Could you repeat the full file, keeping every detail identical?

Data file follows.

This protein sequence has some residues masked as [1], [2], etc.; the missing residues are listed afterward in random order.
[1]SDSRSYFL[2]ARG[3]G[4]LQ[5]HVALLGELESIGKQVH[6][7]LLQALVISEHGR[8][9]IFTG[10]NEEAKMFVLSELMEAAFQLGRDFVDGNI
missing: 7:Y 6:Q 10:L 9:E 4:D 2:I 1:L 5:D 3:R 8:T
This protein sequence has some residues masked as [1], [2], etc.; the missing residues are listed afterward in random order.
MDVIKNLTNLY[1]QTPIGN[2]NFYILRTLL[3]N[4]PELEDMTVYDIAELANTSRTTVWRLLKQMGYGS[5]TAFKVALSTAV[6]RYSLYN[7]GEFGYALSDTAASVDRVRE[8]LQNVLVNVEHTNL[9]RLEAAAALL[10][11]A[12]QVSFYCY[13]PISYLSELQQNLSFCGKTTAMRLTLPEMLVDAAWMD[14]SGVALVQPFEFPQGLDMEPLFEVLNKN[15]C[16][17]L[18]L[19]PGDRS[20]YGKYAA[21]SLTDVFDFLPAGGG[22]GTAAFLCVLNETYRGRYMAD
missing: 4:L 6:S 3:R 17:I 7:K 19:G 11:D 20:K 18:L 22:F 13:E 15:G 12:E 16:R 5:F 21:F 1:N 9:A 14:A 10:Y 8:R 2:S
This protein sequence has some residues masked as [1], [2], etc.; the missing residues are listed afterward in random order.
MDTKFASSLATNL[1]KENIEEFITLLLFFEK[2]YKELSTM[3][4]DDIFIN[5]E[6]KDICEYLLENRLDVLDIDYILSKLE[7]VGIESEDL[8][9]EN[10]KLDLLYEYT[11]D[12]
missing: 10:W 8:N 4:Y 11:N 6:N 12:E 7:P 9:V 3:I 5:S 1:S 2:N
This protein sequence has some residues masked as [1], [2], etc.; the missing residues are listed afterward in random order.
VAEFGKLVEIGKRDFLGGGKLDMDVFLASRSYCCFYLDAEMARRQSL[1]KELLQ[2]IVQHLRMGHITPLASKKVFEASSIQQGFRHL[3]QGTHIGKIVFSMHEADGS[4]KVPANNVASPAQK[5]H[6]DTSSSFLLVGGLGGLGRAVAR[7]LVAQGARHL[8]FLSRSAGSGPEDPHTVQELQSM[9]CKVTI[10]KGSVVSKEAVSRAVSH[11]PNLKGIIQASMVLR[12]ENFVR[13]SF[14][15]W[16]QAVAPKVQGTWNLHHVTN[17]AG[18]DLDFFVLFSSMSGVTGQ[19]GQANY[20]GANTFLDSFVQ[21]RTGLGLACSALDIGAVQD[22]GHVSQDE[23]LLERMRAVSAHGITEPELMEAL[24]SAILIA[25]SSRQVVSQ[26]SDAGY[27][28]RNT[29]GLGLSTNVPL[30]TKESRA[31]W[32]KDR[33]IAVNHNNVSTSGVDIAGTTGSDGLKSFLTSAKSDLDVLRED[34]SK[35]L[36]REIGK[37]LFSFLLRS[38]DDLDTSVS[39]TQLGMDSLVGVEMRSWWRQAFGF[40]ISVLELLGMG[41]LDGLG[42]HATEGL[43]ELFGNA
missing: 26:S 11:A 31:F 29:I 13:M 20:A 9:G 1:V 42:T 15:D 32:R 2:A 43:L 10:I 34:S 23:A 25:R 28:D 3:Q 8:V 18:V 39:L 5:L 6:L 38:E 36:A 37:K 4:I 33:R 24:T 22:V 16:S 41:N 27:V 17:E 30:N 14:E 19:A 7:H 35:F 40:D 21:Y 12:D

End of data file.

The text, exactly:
This protein sequence has some residues masked as [1], [2], etc.; the missing residues are listed afterward in random order.
[1]SDSRSYFL[2]ARG[3]G[4]LQ[5]HVALLGELESIGKQVH[6][7]LLQALVISEHGR[8][9]IFTG[10]NEEAKMFVLSELMEAAFQLGRDFVDGNI
missing: 7:Y 6:Q 10:L 9:E 4:D 2:I 1:L 5:D 3:R 8:T
This protein sequence has some residues masked as [1], [2], etc.; the missing residues are listed afterward in random order.
MDVIKNLTNLY[1]QTPIGN[2]NFYILRTLL[3]N[4]PELEDMTVYDIAELANTSRTTVWRLLKQMGYGS[5]TAFKVALSTAV[6]RYSLYN[7]GEFGYALSDTAASVDRVRE[8]LQNVLVNVEHTNL[9]RLEAAAALL[10][11]A[12]QVSFYCY[13]PISYLSELQQNLSFCGKTTAMRLTLPEMLVDAAWMD[14]SGVALVQPFEFPQGLDMEPLFEVLNKN[15]C[16][17]L[18]L[19]PGDRS[20]YGKYAA[21]SLTDVFDFLPAGGG[22]GTAAFLCVLNETYRGRYMAD
missing: 4:L 6:S 3:R 17:I 7:K 19:G 11:D 20:K 18:L 22:F 13:E 15:G 12:E 16:R 5:F 21:F 1:N 9:A 14:A 10:Y 8:R 2:S
This protein sequence has some residues masked as [1], [2], etc.; the missing residues are listed afterward in random order.
MDTKFASSLATNL[1]KENIEEFITLLLFFEK[2]YKELSTM[3][4]DDIFIN[5]E[6]KDICEYLLENRLDVLDIDYILSKLE[7]VGIESEDL[8][9]EN[10]KLDLLYEYT[11]D[12]
missing: 10:W 8:N 4:Y 11:N 6:N 12:E 7:P 9:V 3:I 5:S 1:S 2:N
This protein sequence has some residues masked as [1], [2], etc.; the missing residues are listed afterward in random order.
VAEFGKLVEIGKRDFLGGGKLDMDVFLASRSYCCFYLDAEMARRQSL[1]KELLQ[2]IVQHLRMGHITPLASKKVFEASSIQQGFRHL[3]QGTHIGKIVFSMHEADGS[4]KVPANNVASPAQK[5]H[6]DTSSSFLLVGGLGGLGRAVAR[7]LVAQGARHL[8]FLSRSAGSGPEDPHTVQELQSM[9]CKVTI[10]KGSVVSKEAVSRAVSH[11]PNLKGIIQASMVLR[12]ENFVR[13]SF[14][15]W[16]QAVAPKVQGTWNLHHVTN[17]AG[18]DLDFFVLFSSMSGVTGQ[19]GQANY[20]GANTFLDSFVQ[21]RTGLGLACSALDIGAVQD[22]GHVSQDE[23]LLERMRAVSAHGITEPELMEAL[24]SAILIA[25]SSRQVVSQ[26]SDAGY[27][28]RNT[29]GLGLSTNVPL[30]TKESRA[31]W[32]KDR[33]IAVNHNNVSTSGVDIAGTTGSDGLKSFLTSAKSDLDVLRED[34]SK[35]L[36]REIGK[37]LFSFLLRS[38]DDLDTSVS[39]TQLGMDSLVGVEMRSWWRQAFGF[40]ISVLELLGMG[41]LDGLG[42]HATEGL[43]ELFGNA
missing: 26:S 11:A 31:F 29:I 13:M 20:A 9:G 1:V 42:T 15:D 32:R 2:A 43:L 10:I 34:S 23:A 25:R 28:D 3:Q 8:V 18:V 39:L 5:L 6:L 38:E 36:A 37:K 4:I 33:R 24:T 22:V 16:S 41:N 27:V 17:E 30:N 14:E 19:A 7:H 35:F 40:D 21:Y 12:D